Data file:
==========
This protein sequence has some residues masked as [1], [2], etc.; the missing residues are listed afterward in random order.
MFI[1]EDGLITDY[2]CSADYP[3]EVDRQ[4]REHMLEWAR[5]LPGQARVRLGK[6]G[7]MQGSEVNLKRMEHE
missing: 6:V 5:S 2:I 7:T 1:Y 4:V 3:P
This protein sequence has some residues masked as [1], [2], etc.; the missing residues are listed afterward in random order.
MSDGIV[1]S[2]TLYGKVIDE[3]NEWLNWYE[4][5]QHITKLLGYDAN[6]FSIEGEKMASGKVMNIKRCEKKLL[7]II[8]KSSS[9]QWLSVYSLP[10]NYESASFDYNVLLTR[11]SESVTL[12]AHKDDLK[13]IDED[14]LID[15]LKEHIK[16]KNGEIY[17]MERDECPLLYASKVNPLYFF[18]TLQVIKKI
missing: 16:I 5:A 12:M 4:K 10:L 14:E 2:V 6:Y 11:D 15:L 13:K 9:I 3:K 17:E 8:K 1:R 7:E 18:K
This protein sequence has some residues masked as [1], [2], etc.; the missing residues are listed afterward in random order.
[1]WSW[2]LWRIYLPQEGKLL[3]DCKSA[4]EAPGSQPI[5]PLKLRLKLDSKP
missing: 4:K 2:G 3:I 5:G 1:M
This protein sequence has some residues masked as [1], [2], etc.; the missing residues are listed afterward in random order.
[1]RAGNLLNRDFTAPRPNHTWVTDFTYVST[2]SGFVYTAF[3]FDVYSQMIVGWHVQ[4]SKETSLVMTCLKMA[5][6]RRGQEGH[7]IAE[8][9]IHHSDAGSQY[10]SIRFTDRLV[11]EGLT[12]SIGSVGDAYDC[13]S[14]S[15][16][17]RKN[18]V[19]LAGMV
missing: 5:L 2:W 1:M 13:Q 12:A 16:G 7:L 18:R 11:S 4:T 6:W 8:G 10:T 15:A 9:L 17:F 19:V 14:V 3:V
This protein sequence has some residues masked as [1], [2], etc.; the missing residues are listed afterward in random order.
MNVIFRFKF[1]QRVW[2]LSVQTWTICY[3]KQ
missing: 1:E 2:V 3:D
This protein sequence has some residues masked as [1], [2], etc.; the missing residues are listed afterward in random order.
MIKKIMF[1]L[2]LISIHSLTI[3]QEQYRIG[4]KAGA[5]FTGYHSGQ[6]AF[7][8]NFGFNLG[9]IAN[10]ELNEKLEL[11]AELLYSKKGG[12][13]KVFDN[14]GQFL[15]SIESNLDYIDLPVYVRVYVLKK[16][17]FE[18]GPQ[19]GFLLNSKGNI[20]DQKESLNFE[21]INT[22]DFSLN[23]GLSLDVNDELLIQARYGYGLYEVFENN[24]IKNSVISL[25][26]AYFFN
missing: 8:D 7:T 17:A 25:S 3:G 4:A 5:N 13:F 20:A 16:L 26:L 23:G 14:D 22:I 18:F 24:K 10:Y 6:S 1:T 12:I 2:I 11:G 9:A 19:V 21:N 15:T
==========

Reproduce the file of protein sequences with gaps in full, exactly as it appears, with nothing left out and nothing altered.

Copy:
This protein sequence has some residues masked as [1], [2], etc.; the missing residues are listed afterward in random order.
MFI[1]EDGLITDY[2]CSADYP[3]EVDRQ[4]REHMLEWAR[5]LPGQARVRLGK[6]G[7]MQGSEVNLKRMEHE
missing: 6:V 5:S 2:I 7:T 1:Y 4:V 3:P
This protein sequence has some residues masked as [1], [2], etc.; the missing residues are listed afterward in random order.
MSDGIV[1]S[2]TLYGKVIDE[3]NEWLNWYE[4][5]QHITKLLGYDAN[6]FSIEGEKMASGKVMNIKRCEKKLL[7]II[8]KSSS[9]QWLSVYSLP[10]NYESASFDYNVLLTR[11]SESVTL[12]AHKDDLK[13]IDED[14]LID[15]LKEHIK[16]KNGEIY[17]MERDECPLLYASKVNPLYFF[18]TLQVIKKI
missing: 16:I 5:A 12:M 4:K 10:L 14:E 2:V 6:Y 11:D 15:L 13:K 9:I 3:K 17:E 8:K 1:R 7:E 18:K
This protein sequence has some residues masked as [1], [2], etc.; the missing residues are listed afterward in random order.
[1]WSW[2]LWRIYLPQEGKLL[3]DCKSA[4]EAPGSQPI[5]PLKLRLKLDSKP
missing: 4:K 2:G 3:I 5:G 1:M
This protein sequence has some residues masked as [1], [2], etc.; the missing residues are listed afterward in random order.
[1]RAGNLLNRDFTAPRPNHTWVTDFTYVST[2]SGFVYTAF[3]FDVYSQMIVGWHVQ[4]SKETSLVMTCLKMA[5][6]RRGQEGH[7]IAE[8][9]IHHSDAGSQY[10]SIRFTDRLV[11]EGLT[12]SIGSVGDAYDC[13]S[14]S[15][16][17]RKN[18]V[19]LAGMV
missing: 5:L 2:W 1:M 13:Q 12:A 16:G 7:L 18:R 11:S 4:T 6:W 8:G 10:T 15:A 9:L 17:F 19:V 14:V 3:V
This protein sequence has some residues masked as [1], [2], etc.; the missing residues are listed afterward in random order.
MNVIFRFKF[1]QRVW[2]LSVQTWTICY[3]KQ
missing: 1:E 2:V 3:D
This protein sequence has some residues masked as [1], [2], etc.; the missing residues are listed afterward in random order.
MIKKIMF[1]L[2]LISIHSLTI[3]QEQYRIG[4]KAGA[5]FTGYHSGQ[6]AF[7][8]NFGFNLG[9]IAN[10]ELNEKLEL[11]AELLYSKKGG[12][13]KVFDN[14]GQFL[15]SIESNLDYIDLPVYVRVYVLKK[16][17]FE[18]GPQ[19]GFLLNSKGNI[20]DQKESLNFE[21]INT[22]DFSLN[23]GLSLDVNDELLIQARYGYGLYEVFENN[24]IKNSVISL[25][26]AYFFN
missing: 8:D 7:T 17:A 25:S 3:G 4:A 5:N 13:F 20:A 16:L 26:L 23:G 14:D 22:I 18:F 24:K 10:Y 6:S 1:T 12:I 2:I 11:G 9:A 19:V 21:N 15:T